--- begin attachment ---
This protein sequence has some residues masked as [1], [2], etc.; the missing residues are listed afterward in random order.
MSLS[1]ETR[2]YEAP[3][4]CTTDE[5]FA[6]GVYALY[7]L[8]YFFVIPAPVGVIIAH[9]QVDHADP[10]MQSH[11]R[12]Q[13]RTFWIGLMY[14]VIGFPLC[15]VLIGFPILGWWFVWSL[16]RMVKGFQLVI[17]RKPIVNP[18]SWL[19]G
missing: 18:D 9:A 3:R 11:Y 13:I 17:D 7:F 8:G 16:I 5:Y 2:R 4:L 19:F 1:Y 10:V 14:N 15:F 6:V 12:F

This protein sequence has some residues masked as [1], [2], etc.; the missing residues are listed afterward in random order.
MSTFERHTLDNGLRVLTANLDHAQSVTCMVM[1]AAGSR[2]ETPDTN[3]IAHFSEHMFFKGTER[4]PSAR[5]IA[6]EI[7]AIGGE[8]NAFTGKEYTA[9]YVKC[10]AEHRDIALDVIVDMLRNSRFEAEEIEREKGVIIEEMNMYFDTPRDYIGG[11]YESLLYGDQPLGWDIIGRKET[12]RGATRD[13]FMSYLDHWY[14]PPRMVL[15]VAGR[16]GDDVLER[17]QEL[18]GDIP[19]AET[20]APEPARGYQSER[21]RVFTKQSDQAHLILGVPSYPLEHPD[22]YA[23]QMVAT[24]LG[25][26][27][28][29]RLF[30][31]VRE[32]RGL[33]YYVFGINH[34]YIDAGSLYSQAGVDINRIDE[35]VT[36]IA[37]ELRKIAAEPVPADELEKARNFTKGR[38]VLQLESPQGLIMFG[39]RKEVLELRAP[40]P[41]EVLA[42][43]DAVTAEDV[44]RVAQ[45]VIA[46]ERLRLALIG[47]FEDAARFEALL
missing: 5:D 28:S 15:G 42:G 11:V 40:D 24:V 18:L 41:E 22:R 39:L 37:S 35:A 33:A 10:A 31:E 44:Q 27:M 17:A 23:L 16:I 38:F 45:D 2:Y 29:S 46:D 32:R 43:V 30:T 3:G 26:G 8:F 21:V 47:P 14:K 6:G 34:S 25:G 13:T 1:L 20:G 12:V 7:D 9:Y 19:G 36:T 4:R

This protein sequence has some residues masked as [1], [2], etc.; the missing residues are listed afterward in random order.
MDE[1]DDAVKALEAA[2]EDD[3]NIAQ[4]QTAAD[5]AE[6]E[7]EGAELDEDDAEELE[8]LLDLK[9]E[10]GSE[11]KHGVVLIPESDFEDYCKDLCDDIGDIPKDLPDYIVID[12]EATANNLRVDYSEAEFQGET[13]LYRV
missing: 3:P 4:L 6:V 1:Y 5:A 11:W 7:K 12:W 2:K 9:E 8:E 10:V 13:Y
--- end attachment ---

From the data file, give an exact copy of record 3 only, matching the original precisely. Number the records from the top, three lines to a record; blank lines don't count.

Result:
This protein sequence has some residues masked as [1], [2], etc.; the missing residues are listed afterward in random order.
MDE[1]DDAVKALEAA[2]EDD[3]NIAQ[4]QTAAD[5]AE[6]E[7]EGAELDEDDAEELE[8]LLDLK[9]E[10]GSE[11]KHGVVLIPESDFEDYCKDLCDDIGDIPKDLPDYIVID[12]EATANNLRVDYSEAEFQGET[13]LYRV
missing: 3:P 4:L 6:V 1:Y 5:A 11:W 7:K 12:W 2:K 9:E 8:E 10:V 13:Y